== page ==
Mu Cang Chai Ecolodge, about 20km from Mu Cang Chai center, is now considered the best accommodation in this area. Built in 2018, the ecolodge consists of 9 boutique bungalows and one biggest communal house including 17 comfortable dorm beds.
3.2. Mu Cang Chai Resort
Mu Cang Chai Resort with better quality and standared service has been under construction, It will bring the better comfort level for visitor to Mu Cang Chai.
3.3. Le Champ Tu Le Resort Hot Spring & Spa
Comfort bungalows view over the terrace. Visitors will have opportunity to enjoy Olsen and taste the authentic cuisines of local people.
3.4. Kim Noi Village homestay
Kim Noi Village homestay. There is beautiful village near the town with the view of river and terrace field. Some family in Kim Noi could accommodate you at their long house. Enoy the great home cook dinners and some rice wine of Thai Tribe. Sleep on the bamboo floor of long house would be great experience when you travel to Mu Cang Chai too.
4. What to do in Mu Cang Chai
4.1. Explore ethnic villages
4.1.1. Che Cu Nha Village
The village is located about 20km away from Mu Cang Chai. Che Cu Nha village is perfect for photo opportunity with its dramatic views but the road up to terraced rice fields’ viewpoint is very steep and quite dangerous if you go by motorbike. Che Cu Nha has a timeless quality when the local traditional style is still well-kept. A trip to Che Cu Nha brings a closer touch on the local life.
4.1.2. De Xu Phinh Village
This is another village that you can’t miss out on your journey to Mu Cang Chai. Like Che Cu Nha, the living style of people in De Xu Phinh is also well preserved. Local women still wear the typical ethnic clothing. The high roadside location is cool and breezy and it is a well-known spot for tourists to stop and take photos.
4.1.3. La Pan Tan Village
La Pan Tan is a mountain village of H’mong ethnic people in Mu Cang Chai district. Terraced rice fields here have been recognized as national landscapes by the Vietnam Ministry of Culture, Sports and Tourism.
4.2. Conquer Khau Pha Pass
Khau Pha is one of the four great passes in North Vietnam. Located right after Tu Le town, Khau Pha pass is more than 30km long, connects Mu Cang Chai district and Van Chan district. Riding on the pass, either by motorbike or car, you will have the chance to see the magnificent sceneries of nature. The peak of the pass is 1,200m high above sea level and it is covered in fog most of the time. A climb up to the pass offers a perfect place for beautiful views and the most striking moments are found when the rice terraces are flooded for the coming rice crop and when the rice ripens.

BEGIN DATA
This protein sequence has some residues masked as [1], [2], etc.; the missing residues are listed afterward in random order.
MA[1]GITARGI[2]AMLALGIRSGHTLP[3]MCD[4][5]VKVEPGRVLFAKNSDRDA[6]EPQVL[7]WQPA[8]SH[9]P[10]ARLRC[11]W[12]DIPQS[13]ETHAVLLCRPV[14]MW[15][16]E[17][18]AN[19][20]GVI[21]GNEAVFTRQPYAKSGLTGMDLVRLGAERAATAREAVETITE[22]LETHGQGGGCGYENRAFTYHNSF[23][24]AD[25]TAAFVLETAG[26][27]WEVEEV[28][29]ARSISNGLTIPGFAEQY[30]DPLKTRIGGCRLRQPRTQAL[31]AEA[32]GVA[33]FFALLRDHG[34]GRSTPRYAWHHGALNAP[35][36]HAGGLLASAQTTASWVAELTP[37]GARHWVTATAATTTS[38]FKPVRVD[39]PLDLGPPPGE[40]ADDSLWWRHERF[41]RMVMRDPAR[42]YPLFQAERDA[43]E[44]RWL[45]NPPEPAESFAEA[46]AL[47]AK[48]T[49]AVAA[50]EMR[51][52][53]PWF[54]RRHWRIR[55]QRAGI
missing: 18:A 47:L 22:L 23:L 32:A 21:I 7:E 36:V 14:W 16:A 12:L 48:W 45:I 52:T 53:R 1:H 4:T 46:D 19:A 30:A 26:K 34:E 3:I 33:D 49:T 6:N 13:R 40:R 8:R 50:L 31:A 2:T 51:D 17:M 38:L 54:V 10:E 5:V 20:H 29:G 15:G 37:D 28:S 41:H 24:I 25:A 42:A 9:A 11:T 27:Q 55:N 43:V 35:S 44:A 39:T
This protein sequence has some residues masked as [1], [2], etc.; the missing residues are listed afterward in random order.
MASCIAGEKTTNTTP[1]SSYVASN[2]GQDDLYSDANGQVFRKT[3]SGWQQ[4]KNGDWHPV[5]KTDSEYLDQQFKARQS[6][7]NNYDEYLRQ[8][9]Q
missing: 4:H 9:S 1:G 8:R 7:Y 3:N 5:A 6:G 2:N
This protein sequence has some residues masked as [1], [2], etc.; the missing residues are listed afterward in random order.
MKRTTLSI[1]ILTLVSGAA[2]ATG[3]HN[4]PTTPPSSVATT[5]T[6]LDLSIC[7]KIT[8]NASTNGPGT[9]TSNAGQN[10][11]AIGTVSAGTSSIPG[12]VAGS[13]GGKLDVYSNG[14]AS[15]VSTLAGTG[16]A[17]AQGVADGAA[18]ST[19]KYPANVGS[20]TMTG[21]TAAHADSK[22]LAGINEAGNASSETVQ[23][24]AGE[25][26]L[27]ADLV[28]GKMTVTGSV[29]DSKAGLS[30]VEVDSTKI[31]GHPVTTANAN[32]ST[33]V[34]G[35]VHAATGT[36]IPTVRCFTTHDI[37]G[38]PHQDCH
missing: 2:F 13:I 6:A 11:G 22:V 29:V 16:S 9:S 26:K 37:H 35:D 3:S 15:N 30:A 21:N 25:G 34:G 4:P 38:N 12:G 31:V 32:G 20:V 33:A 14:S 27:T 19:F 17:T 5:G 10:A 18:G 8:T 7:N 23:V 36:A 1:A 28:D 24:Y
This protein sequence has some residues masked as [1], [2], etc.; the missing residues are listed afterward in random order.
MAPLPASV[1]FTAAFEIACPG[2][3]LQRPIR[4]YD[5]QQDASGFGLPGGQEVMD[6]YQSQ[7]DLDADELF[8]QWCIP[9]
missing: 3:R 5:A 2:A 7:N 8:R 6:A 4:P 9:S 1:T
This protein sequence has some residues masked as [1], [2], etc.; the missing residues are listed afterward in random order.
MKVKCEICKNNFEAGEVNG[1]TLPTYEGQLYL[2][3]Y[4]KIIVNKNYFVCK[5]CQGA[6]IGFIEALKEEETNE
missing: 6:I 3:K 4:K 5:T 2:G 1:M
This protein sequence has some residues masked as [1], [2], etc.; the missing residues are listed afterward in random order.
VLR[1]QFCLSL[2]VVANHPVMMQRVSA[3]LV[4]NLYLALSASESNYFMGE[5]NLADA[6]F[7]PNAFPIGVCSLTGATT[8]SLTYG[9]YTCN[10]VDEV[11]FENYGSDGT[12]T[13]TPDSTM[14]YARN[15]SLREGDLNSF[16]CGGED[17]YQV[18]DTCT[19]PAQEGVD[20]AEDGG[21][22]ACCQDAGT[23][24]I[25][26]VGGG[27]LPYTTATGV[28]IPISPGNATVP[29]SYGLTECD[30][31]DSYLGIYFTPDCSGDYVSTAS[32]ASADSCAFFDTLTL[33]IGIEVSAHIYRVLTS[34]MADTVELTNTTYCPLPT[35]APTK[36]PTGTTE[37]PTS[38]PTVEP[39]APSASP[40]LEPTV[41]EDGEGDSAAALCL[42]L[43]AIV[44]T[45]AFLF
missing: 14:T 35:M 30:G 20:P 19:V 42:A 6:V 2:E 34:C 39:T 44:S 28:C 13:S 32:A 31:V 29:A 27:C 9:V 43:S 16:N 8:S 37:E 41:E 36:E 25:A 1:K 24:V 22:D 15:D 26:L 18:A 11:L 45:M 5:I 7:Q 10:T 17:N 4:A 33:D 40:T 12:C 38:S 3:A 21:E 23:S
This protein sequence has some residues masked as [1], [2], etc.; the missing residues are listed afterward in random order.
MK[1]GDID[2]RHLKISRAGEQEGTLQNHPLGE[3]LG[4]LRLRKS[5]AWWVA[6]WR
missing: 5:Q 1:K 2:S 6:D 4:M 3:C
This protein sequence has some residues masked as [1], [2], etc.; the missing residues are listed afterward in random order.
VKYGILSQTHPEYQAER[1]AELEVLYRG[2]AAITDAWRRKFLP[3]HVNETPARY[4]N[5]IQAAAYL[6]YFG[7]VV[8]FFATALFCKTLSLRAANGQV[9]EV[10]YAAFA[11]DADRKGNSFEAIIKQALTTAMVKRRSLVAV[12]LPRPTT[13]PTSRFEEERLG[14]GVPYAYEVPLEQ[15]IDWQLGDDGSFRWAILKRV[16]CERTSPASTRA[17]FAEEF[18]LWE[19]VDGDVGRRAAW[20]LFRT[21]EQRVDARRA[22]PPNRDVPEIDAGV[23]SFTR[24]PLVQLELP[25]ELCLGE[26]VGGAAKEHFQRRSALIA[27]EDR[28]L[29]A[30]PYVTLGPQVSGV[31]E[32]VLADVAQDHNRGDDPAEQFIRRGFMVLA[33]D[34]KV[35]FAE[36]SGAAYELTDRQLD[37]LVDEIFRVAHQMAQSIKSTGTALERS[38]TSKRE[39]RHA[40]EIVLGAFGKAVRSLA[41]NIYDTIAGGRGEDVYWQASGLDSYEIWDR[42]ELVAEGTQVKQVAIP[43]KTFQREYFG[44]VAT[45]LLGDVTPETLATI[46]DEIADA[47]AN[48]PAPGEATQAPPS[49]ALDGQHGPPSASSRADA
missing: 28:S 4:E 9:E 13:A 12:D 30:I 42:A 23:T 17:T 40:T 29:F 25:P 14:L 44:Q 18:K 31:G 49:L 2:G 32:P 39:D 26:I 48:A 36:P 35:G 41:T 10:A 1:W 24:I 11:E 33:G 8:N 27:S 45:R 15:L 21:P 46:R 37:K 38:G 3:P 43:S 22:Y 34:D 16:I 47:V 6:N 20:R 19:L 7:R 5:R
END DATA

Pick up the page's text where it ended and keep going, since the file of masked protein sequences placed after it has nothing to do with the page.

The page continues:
4.3. Visit Tu Le Valley
Tu Le valley is considered as a tourist destination not to be missed when traveling to Mu Cang Chai. Here you will admire the terraced fields stretching beautiful yellow and green. To capture beautiful pictures of Tu Le terrace rice fields, you should be at the peak of Khau Pha pass from 7am to 9am. Tu Le is also a popular destination for overnight stop in mini-guesthouses, motels or trekking down to visit beautiful villages of Black Hmong & Thai tribes or homestaying in Lim Mong village of Black Hmong
4.4. Ride motorbike on breathtaking loops
Riding a motorbike through winding passes and terraced rice fields gives you the complete freedom. You can travel at the preferred pace and stop anywhere you want. You’ll find quality strips of tarmac that weave around oval hills and sky-high dirt tracks that cling to near-vertical cliff faces.
Notable main roads include the magnificent stretch between Mu Cang Chai town and Tu Le via the Khau Pha mountain pass. For a gentle ride through ethnic Thai villages, continue to Nghia Lo before circling back. Off the main road, a ride up to Mo De village offers more great views on a mostly paved road.
4.5. Go hiking on undiscovered trails
Hiking is a great way to explore Mu Cang Chai’s scenery at a slower pace. You will pass layers of rice terraces, tea and corn plantations, and higher up, primary tropical rainforest. Hiking may be a new tourist activity in Mu Cang Chai, but the H’mong have been roaming these hills for centuries. Until recently, villagers traveled almost everywhere by foot, creating a network of trails that zigzag up the valleys and into the mountains. These trails connect every hamlet and provide excellent hiking routes for long and short forays.